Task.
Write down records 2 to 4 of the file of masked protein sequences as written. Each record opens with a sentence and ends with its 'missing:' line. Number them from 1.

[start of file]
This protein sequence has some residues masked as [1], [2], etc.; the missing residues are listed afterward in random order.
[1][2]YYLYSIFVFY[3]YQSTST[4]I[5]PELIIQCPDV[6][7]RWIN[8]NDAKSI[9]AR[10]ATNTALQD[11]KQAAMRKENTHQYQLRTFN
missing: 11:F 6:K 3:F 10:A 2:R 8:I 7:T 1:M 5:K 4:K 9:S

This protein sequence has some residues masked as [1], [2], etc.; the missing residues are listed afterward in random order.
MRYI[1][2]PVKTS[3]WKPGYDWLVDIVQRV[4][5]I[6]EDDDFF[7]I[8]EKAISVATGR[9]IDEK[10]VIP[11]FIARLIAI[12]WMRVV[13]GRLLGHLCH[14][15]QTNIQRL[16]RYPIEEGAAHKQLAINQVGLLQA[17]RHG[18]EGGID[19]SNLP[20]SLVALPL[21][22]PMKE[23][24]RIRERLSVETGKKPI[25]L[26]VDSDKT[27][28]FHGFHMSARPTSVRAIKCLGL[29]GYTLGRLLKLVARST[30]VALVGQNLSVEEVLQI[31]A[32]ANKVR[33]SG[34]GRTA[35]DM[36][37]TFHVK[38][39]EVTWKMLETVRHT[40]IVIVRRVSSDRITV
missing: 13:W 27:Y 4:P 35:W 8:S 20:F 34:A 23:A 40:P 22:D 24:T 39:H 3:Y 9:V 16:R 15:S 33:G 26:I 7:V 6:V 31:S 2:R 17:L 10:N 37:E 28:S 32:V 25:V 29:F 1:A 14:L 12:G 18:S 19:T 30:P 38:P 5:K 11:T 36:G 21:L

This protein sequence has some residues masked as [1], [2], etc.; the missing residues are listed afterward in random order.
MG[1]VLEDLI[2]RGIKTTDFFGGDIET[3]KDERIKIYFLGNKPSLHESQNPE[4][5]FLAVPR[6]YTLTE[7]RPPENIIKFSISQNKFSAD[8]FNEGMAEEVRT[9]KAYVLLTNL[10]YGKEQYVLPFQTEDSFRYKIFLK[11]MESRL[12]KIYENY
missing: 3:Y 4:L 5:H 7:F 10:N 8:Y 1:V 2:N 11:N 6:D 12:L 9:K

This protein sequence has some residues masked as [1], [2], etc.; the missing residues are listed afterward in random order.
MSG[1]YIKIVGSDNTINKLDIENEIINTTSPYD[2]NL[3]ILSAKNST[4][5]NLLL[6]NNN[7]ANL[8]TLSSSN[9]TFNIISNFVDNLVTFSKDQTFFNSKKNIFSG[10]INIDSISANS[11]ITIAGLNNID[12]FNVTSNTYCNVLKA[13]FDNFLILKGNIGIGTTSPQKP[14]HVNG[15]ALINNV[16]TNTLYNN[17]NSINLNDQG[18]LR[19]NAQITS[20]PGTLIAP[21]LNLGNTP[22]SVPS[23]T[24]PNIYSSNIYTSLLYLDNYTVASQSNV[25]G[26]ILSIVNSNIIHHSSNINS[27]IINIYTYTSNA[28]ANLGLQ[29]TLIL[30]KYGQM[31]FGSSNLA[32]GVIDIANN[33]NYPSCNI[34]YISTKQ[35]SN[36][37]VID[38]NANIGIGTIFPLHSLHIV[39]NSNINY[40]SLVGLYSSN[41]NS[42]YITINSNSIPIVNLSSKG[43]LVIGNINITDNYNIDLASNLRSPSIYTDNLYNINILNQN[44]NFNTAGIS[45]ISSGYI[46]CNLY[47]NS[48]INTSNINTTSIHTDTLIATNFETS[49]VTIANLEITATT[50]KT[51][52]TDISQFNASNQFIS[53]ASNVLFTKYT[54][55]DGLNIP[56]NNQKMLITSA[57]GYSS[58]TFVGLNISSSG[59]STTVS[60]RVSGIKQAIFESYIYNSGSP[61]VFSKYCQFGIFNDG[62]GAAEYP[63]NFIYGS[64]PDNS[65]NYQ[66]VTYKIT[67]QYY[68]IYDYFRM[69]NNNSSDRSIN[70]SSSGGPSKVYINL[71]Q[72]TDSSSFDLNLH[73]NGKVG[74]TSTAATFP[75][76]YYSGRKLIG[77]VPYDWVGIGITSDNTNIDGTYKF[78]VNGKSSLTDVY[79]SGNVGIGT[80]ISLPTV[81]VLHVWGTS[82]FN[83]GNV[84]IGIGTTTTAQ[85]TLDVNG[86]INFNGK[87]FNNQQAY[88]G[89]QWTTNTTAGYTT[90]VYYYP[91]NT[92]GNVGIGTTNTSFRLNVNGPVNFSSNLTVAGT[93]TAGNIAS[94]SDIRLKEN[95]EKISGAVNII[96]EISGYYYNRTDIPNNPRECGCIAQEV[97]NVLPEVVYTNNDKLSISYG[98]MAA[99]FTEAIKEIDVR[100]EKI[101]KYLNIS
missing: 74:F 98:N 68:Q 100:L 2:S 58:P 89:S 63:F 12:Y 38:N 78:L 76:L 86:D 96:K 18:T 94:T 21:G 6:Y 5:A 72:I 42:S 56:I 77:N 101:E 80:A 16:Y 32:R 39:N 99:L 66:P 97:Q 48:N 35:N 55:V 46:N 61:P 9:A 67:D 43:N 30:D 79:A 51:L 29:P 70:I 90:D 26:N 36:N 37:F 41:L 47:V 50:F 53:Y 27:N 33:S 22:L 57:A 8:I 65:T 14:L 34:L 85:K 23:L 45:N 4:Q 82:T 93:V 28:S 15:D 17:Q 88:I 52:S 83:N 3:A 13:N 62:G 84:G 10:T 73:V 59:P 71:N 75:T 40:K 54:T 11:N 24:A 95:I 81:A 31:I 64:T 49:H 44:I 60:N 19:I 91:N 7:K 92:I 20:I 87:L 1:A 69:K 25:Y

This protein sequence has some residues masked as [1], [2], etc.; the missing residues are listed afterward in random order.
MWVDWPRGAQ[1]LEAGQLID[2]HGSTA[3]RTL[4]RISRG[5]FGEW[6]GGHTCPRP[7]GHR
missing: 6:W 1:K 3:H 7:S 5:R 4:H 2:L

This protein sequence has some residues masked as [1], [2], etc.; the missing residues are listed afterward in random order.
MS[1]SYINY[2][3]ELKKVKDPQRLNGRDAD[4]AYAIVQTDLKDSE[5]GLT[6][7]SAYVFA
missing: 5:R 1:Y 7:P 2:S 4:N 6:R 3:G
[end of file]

This protein sequence has some residues masked as [1], [2], etc.; the missing residues are listed afterward in random order.
MRYI[1][2]PVKTS[3]WKPGYDWLVDIVQRV[4][5]I[6]EDDDFF[7]I[8]EKAISVATGR[9]IDEK[10]VIP[11]FIARLIAI[12]WMRVV[13]GRLLGHLCH[14][15]QTNIQRL[16]RYPIEEGAAHKQLAINQVGLLQA[17]RHG[18]EGGID[19]SNLP[20]SLVALPL[21][22]PMKE[23][24]RIRERLSVETGKKPI[25]L[26]VDSDKT[27][28]FHGFHMSARPTSVRAIKCLGL[29]GYTLGRLLKLVARST[30]VALVGQNLSVEEVLQI[31]A[32]ANKVR[33]SG[34]GRTA[35]DM[36][37]TFHVK[38][39]EVTWKMLETVRHT[40]IVIVRRVSSDRITV
missing: 13:W 27:Y 4:P 35:W 8:S 20:F 34:A 23:A 40:P 22:D 24:T 39:H 3:Y 9:V 16:R 15:S 33:G 26:I 7:V 6:V 31:S 2:R 17:L 10:N 37:E 28:S 32:V 25:V 29:F 1:A 14:L 12:G 18:S 19:T 30:P 38:P 5:K 11:T 36:G 21:L

This protein sequence has some residues masked as [1], [2], etc.; the missing residues are listed afterward in random order.
MG[1]VLEDLI[2]RGIKTTDFFGGDIET[3]KDERIKIYFLGNKPSLHESQNPE[4][5]FLAVPR[6]YTLTE[7]RPPENIIKFSISQNKFSAD[8]FNEGMAEEVRT[9]KAYVLLTNL[10]YGKEQYVLPFQTEDSFRYKIFLK[11]MESRL[12]KIYENY
missing: 3:Y 4:L 5:H 7:F 10:N 8:Y 1:V 2:N 11:N 6:D 12:L 9:K

This protein sequence has some residues masked as [1], [2], etc.; the missing residues are listed afterward in random order.
MSG[1]YIKIVGSDNTINKLDIENEIINTTSPYD[2]NL[3]ILSAKNST[4][5]NLLL[6]NNN[7]ANL[8]TLSSSN[9]TFNIISNFVDNLVTFSKDQTFFNSKKNIFSG[10]INIDSISANS[11]ITIAGLNNID[12]FNVTSNTYCNVLKA[13]FDNFLILKGNIGIGTTSPQKP[14]HVNG[15]ALINNV[16]TNTLYNN[17]NSINLNDQG[18]LR[19]NAQITS[20]PGTLIAP[21]LNLGNTP[22]SVPS[23]T[24]PNIYSSNIYTSLLYLDNYTVASQSNV[25]G[26]ILSIVNSNIIHHSSNINS[27]IINIYTYTSNA[28]ANLGLQ[29]TLIL[30]KYGQM[31]FGSSNLA[32]GVIDIANN[33]NYPSCNI[34]YISTKQ[35]SN[36][37]VID[38]NANIGIGTIFPLHSLHIV[39]NSNINY[40]SLVGLYSSN[41]NS[42]YITINSNSIPIVNLSSKG[43]LVIGNINITDNYNIDLASNLRSPSIYTDNLYNINILNQN[44]NFNTAGIS[45]ISSGYI[46]CNLY[47]NS[48]INTSNINTTSIHTDTLIATNFETS[49]VTIANLEITATT[50]KT[51][52]TDISQFNASNQFIS[53]ASNVLFTKYT[54][55]DGLNIP[56]NNQKMLITSA[57]GYSS[58]TFVGLNISSSG[59]STTVS[60]RVSGIKQAIFESYIYNSGSP[61]VFSKYCQFGIFNDG[62]GAAEYP[63]NFIYGS[64]PDNS[65]NYQ[66]VTYKIT[67]QYY[68]IYDYFRM[69]NNNSSDRSIN[70]SSSGGPSKVYINL[71]Q[72]TDSSSFDLNLH[73]NGKVG[74]TSTAATFP[75][76]YYSGRKLIG[77]VPYDWVGIGITSDNTNIDGTYKF[78]VNGKSSLTDVY[79]SGNVGIGT[80]ISLPTV[81]VLHVWGTS[82]FN[83]GNV[84]IGIGTTTTAQ[85]TLDVNG[86]INFNGK[87]FNNQQAY[88]G[89]QWTTNTTAGYTT[90]VYYYP[91]NT[92]GNVGIGTTNTSFRLNVNGPVNFSSNLTVAGT[93]TAGNIAS[94]SDIRLKEN[95]EKISGAVNII[96]EISGYYYNRTDIPNNPRECGCIAQEV[97]NVLPEVVYTNNDKLSISYG[98]MAA[99]FTEAIKEIDVR[100]EKI[101]KYLNIS
missing: 74:F 98:N 68:Q 100:L 2:S 58:P 89:S 63:F 12:Y 38:N 78:L 76:L 86:D 96:K 18:T 94:T 21:G 6:Y 5:A 72:I 42:S 56:I 77:N 101:E 80:A 16:Y 32:R 39:N 99:L 66:P 97:Q 48:N 35:N 55:V 46:N 61:P 9:A 67:D 43:N 30:D 79:A 51:L 29:P 70:I 90:D 26:N 36:N 37:F 41:L 47:V 50:F 53:Y 27:N 33:S 22:L 57:A 8:I 65:T 14:L 34:L 85:K 23:L 45:N 4:Q 82:T 93:V 28:S 15:D 17:Q 88:I 52:S 83:N 3:A 13:N 62:G 84:G 10:T 73:V 59:P 71:N 75:T 40:K 54:T 11:N 24:A 95:I 81:A 31:I 64:T 49:H 44:I 60:N 19:I 91:N 7:K 92:I 20:I 87:L 1:A 69:K 25:Y